Central bank intervention has saved Credit Suisse, the biggest lender to Greek shipping, from market turmoil.

Its future as a major source of ship finance, however, leaves market watchers guessing.

The bank was shy on detail when it announced early in the morning of 16 March that it had obtained CHF 50bn ($53.7bn) in short-term emergency liquidity from the Swiss central bank.

The only hint Credit Suisse offered on its future course is that it will use those funds to “support … core businesses and clients as … [it] takes the necessary steps to create a simpler and more focused bank built around client needs”.

Chief executive Ulrich Korner specified that this is in line with an existing strategy for a “new” Credit Suisse announced last October.

The new Credit Suisse would pare down investment banking, exit complicated financial products and focus on wealth management activities, as well as on local clients.

According to a statement sent by Credit Suisse to TradeWinds on 17 March, that future includes shipping.

“Ship financing remains an integral part of our service offering and we remain committed to our shipping clients,” the lender said.

The stated aim of focusing on wealth management is not bad news for shipping because the two businesses have been inextricably linked, according to market watchers.

Credit Suisse’s business model has been to offer loans to shipping clients in exchange for private investments in the bank’s wealth and asset management unit.

“Credit Suisse essentially lends shipowners their own money,” one finance source in Athens said.

Ulrich Korner. Photo: Credit Suisse

Top lending dog

This strategy catapulted the bank to the top of Greek ship lending tables over the past decade.

According to Petrofin Research, Credit Suisse had nearly 11% of the Greek ship lending market as of the end of 2021, with a portfolio of $5.2bn in drawn and about $400m in committed but undrawn loans.

This Greek exposure accounts for more than half of the bank’s overall shipping portfolio of $10bn, making it the world’s 10th-biggest shipping lender.

The bank has been shrinking its shipping portfolio over the past few years after some of its loans went bad. Petrofin estimated its Greek exposure at $7.7bn at the end of 2019.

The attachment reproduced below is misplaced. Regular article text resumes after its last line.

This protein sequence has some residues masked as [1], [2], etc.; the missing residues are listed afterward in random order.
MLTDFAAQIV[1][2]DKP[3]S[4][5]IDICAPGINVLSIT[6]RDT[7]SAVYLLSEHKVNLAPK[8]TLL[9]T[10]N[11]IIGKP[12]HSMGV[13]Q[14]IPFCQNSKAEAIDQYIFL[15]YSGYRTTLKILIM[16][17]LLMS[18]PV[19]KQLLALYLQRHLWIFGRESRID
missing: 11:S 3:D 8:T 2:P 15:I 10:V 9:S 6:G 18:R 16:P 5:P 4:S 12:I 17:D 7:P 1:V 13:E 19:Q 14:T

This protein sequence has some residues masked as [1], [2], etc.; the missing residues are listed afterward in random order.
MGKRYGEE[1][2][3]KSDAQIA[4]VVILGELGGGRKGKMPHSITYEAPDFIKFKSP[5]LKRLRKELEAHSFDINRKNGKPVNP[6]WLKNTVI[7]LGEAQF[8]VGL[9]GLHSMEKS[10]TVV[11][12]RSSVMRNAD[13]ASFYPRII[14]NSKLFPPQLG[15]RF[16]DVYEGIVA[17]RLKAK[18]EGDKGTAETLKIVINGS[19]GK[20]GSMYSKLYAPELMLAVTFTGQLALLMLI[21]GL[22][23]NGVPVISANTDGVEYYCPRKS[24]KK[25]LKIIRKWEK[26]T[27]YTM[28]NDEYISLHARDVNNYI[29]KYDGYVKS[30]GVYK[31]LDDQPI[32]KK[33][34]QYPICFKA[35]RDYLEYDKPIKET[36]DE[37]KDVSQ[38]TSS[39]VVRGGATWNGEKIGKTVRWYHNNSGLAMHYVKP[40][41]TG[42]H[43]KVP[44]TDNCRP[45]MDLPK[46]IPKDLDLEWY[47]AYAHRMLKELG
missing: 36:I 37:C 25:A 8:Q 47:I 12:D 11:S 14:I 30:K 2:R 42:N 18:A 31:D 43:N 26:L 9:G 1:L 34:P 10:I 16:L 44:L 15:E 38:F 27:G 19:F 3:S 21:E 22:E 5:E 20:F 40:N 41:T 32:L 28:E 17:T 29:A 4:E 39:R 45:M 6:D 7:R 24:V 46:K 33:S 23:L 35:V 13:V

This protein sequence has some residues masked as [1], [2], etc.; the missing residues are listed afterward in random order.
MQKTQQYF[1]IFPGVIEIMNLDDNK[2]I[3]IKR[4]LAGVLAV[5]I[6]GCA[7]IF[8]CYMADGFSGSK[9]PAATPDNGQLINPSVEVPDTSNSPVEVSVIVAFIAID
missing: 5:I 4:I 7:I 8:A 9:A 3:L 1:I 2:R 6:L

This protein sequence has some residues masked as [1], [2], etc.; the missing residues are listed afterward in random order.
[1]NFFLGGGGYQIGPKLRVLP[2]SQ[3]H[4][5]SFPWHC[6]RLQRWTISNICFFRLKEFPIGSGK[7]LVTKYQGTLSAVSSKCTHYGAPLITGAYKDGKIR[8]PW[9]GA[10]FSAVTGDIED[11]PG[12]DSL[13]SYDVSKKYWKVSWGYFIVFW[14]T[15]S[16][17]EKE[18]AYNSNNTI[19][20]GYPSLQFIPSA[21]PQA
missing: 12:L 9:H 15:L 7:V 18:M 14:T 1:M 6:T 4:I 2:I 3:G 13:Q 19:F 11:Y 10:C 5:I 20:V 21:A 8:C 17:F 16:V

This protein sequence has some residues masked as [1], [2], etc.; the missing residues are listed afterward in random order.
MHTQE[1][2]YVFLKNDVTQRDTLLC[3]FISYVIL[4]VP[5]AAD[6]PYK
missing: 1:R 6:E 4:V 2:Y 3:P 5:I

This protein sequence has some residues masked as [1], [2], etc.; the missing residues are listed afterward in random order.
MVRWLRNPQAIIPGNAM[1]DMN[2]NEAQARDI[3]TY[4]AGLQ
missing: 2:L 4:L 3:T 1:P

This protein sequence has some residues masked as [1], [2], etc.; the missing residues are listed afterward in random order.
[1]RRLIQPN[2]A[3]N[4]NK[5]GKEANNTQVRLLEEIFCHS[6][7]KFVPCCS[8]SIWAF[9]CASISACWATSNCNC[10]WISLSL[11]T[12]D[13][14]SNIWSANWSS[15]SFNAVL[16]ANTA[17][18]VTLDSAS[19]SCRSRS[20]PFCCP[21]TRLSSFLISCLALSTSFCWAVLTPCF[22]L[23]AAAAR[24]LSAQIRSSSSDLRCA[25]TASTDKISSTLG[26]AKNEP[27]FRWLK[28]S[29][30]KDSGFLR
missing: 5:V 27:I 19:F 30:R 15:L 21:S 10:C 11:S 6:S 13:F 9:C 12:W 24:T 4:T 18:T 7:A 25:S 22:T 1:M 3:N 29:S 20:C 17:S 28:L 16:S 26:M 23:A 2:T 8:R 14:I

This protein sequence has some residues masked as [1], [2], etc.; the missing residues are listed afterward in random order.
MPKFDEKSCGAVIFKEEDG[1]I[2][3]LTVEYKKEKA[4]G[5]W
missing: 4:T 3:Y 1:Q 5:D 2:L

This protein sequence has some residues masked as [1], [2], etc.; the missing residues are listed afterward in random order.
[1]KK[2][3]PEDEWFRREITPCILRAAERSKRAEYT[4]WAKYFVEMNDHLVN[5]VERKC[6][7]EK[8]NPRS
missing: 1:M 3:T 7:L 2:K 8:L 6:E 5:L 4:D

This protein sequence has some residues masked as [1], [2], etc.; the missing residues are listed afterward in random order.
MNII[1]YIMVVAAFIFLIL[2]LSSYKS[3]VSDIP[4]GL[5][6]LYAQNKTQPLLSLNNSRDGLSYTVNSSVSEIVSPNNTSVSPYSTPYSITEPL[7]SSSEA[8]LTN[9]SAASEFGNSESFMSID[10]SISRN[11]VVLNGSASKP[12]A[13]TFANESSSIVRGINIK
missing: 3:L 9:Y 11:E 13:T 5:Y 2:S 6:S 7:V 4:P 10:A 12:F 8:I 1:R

That reduction, however, did not signify a strategic withdrawal from the market but rather a conscious decision to focus on bigger, more lucrative clients.

There is little sign of any of those clients getting cold feet right now.

An executive with a major Greek shipping company doing business with the bank said he was not overly concerned about developments, especially after the authorities intervened to support it.

Another executive said that, given Credit Suisse’s particular strategy to link private wealth management with shipping loans, maritime clients may even become more important for the bank.

Ted Petropoulos says new lending will stop or slow down until things stabilise. Photo: Kenny Hickey

“They’ll likely want more deposits to strengthen their balance sheet, so they should be welcoming shipping clients with open arms and even offer them some goodies to keep them happy,” the second executive said.

Greek ship finance expert Ted Petropoulos, who leads Petrofin, sees no immediate reason for alarm.

“The odds are that shipping won’t be significantly affected,” he told TradeWinds.

Theoretically, some more risk-averse owners might be tempted to pre-pay some of their loans to lower their exposure to the bank, but there is no sign of anything like that happening so far.

“The fact that the Swiss central bank stepped in to save a very important, systemic bank has been very encouraging,” former Intercargo chairman John Platsidakis said.

Will regulators meddle?

But not everything will be plain sailing.

Ship finance sources in Athens said Credit Suisse’s funding costs have gone up, potentially making it a less competitive player in the business.

Another source of concern is regulators.

No matter what the intentions of Credit Suisse management vis-a-vis shipping are, authorities will have their own views about the bank’s future course and restructuring.

“They probably don’t know themselves at Credit Suisse right now what their future shipping strategy will be,” the first executive said.

One thing seems certain: until the dust settles, any fresh lending initiatives will be put on hold.

“With everything that happened, new lending will stop or slow down until things stabilise,” Petropoulos said.

Another player said that, as things stand, Credit Suisse is not even the main worry now.

“What market players are asking themselves is: ‘Which bank is next?’”

((This article was updated since original publication to include a comment by Credit Suisse))